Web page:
Robert Marsh, Director of Fundraising at Combat Stress, said: "We’re extremely grateful to Major Sip Powers for choosing to support Combat Stress with this truly astonishing endurance challenge and we will be cheering him on through every gruelling hour. We are 75 per cent reliant on donations and continue to need support throughout the pandemic to meet the needs of every former serviceman and woman who turns to us for help. Without the efforts of fundraisers like Major Powers, we wouldn’t be able to continue providing our unique life-changing treatment to help those veterans with complex mental health issues tackle the past and take on the future."
All members of the print and broadcast media are invited to cover Major Powers’ challenge. He said: "I would love for the media to support this unusual challenge. Most people have heard of Help For Heroes and Royal British Legion, but we want to get Combat Stress into the public consciousness at this level, too. I hope some coverage of the event will create some of this awareness and earn some sponsorship towards our £25,000 target. At present, we are just passing £5,000 of this, thanks to some generous donations. As well as money, we are receiving phenomenal support from the business community in the North of England."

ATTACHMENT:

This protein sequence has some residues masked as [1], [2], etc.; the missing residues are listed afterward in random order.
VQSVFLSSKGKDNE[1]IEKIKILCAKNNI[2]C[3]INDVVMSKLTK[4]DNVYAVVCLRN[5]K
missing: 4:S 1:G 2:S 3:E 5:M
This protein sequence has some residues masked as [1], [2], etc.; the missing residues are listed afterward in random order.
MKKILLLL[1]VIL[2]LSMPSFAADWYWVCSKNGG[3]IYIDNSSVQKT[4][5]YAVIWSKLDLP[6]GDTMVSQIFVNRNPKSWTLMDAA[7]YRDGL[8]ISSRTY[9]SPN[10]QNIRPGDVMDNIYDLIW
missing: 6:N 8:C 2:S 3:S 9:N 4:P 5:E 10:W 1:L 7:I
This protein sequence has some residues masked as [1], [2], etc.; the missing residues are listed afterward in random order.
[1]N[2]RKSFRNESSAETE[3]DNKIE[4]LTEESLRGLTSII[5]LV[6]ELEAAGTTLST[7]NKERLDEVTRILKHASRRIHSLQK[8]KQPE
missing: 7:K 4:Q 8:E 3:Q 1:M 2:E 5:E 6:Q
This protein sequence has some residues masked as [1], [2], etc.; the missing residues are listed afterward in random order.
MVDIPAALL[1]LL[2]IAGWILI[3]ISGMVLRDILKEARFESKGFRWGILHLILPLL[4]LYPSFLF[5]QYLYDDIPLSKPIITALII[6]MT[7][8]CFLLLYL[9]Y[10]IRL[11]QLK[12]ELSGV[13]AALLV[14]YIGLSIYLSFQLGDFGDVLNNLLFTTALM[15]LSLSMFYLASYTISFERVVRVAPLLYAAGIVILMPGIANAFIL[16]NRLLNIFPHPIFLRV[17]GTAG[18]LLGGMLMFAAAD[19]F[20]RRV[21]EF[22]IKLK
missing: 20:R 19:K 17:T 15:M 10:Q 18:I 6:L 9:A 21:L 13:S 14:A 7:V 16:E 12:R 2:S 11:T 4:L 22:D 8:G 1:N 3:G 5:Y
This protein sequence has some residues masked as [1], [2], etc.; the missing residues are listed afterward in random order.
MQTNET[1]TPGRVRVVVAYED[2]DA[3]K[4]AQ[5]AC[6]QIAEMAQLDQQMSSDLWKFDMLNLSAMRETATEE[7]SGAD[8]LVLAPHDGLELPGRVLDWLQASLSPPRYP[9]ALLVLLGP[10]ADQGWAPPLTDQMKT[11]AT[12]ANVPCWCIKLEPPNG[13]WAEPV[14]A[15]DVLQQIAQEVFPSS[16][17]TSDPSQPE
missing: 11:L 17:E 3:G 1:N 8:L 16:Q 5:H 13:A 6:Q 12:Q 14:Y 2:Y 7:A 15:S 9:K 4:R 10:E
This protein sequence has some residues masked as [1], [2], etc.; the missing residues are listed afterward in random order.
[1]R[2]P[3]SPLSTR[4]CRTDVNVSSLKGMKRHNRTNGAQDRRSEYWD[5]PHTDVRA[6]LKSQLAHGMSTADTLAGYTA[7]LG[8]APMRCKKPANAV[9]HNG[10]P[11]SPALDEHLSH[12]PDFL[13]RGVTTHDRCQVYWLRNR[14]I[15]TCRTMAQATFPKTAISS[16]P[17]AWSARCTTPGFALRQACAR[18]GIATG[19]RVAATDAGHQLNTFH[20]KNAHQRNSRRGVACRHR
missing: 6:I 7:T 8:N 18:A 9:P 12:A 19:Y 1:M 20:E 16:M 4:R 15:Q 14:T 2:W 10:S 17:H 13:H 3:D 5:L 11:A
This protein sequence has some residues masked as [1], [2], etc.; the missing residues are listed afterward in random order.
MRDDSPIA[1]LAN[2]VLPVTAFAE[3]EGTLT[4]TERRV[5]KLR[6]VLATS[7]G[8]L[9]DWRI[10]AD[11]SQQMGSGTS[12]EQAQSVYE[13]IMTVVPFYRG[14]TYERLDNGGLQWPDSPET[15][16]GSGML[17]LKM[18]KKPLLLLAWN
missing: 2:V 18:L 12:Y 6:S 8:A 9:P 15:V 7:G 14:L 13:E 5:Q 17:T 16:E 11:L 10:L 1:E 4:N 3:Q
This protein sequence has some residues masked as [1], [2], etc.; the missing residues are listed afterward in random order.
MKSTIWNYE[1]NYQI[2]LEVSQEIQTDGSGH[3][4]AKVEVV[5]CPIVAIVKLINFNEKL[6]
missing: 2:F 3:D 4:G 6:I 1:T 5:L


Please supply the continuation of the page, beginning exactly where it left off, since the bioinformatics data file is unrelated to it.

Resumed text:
"Chris Pomfret at Motif8 is a friend of mine and has provided all of the specialist clothing required for us to complete the challenge. Chris Moden from Web Design Studios has built us an incredible website from scratch for the challenge, which holds all the timetables, video content and information, as well as the all-important donation link. Brad Groves and his team at Great Annual Savings Group in County Durham have provided PR expertise and support to our media team and Mr Groves has personally donated more than £3,000 to our sponsorship total, which I am incredibly thankful for. Finally, Lee Armstrong at Opal Access is providing the specialist equipment, expertise and risk assessments required for our abseil free of charge, which is a huge help, and we would not be able to complete it without them."